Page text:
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Monday, December 01, 2008


The "two-party" paradigm

How strong is the two-party paradigm in the U.S.? Over and over I read how if the Democrats win the recount in Minnesota (Al Franken) and the runoff in Georgia, they'll have 60 seats in the Senate. They will not! They'll have 58 seats. There are two independents being counted in that 60, and one of them, Joe Lieberman, defeated a Democrat to get into the Senate (not sure about Bernie Sanders; he may have as well). They may "caucus" with the Democrats, whatever that means in practice (bloody little as far as I can tell). But they are not Democrats! One of them even claims to be a socialist!

Then there is the myth that if only these two elections go their way, the Democrats will have a "veto-proof majority." Really? Why on earth would they think that Joe Lieberman, just to name one, a guy who not only endorsed but very actively campaigned for the Republican candidate in the recent election (and trashed the Democratic candidate in the process), could be counted on to vote with them on any critical veto or cloture vote? And Lieberman is hardly the only example. If there were such a thing as "party discipline" which would ensure that 60 Democrats means 60 votes for a critical item, Joe Lieberman wouldn't have been the only one kicked out of their caucus. Clearly, "party discipline" isn't a concept the Democrats know anything about.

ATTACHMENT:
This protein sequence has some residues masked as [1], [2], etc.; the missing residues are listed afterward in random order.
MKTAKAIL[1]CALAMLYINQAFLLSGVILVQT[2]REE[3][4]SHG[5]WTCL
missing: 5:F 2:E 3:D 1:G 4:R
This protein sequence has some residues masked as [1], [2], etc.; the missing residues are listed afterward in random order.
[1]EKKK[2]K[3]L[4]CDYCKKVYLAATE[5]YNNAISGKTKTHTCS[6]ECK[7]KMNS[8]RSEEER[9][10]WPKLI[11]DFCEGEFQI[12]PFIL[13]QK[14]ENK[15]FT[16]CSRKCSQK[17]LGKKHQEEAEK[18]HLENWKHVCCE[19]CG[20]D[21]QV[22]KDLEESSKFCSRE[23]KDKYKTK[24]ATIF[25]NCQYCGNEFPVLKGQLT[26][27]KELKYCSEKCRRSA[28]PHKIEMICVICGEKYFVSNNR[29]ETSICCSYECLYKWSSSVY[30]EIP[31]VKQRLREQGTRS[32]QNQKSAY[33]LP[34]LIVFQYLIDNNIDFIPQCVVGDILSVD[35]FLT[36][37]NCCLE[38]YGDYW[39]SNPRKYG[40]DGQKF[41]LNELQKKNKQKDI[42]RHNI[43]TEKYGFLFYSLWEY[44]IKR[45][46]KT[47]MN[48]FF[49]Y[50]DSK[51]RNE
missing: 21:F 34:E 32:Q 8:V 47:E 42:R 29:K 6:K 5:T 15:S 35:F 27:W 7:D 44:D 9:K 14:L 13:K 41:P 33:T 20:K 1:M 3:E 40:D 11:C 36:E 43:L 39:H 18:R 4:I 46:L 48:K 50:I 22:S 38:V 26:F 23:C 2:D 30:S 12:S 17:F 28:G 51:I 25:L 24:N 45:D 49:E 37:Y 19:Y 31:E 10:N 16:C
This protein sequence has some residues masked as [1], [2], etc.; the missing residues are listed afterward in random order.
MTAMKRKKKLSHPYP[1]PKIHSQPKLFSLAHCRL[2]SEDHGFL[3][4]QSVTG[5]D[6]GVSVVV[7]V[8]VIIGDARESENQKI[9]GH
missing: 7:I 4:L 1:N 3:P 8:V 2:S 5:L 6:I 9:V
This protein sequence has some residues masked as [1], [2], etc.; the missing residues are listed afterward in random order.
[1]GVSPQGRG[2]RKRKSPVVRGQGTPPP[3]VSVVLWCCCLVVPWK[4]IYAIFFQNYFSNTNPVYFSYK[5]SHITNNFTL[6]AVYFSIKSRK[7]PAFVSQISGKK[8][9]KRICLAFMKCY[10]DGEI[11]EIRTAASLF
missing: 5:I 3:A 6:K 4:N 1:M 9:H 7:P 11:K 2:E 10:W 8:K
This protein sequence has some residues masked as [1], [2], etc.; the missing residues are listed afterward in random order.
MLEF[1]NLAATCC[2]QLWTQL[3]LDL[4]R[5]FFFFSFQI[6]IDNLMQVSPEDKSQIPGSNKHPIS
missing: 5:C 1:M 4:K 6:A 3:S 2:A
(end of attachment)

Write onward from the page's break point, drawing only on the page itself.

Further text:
Of course, with the exception of such things as Constitutional amendments (California take note, where things are bass-ackwards), the whole idea of super-majority votes is completely undemocratic. The Democrats could be fighting for eliminating the undemocratic filibuster. That would require that they be democrats, though. The same thing that would require them to support instant runoff voting and proportional representation. None of that is forthcoming.

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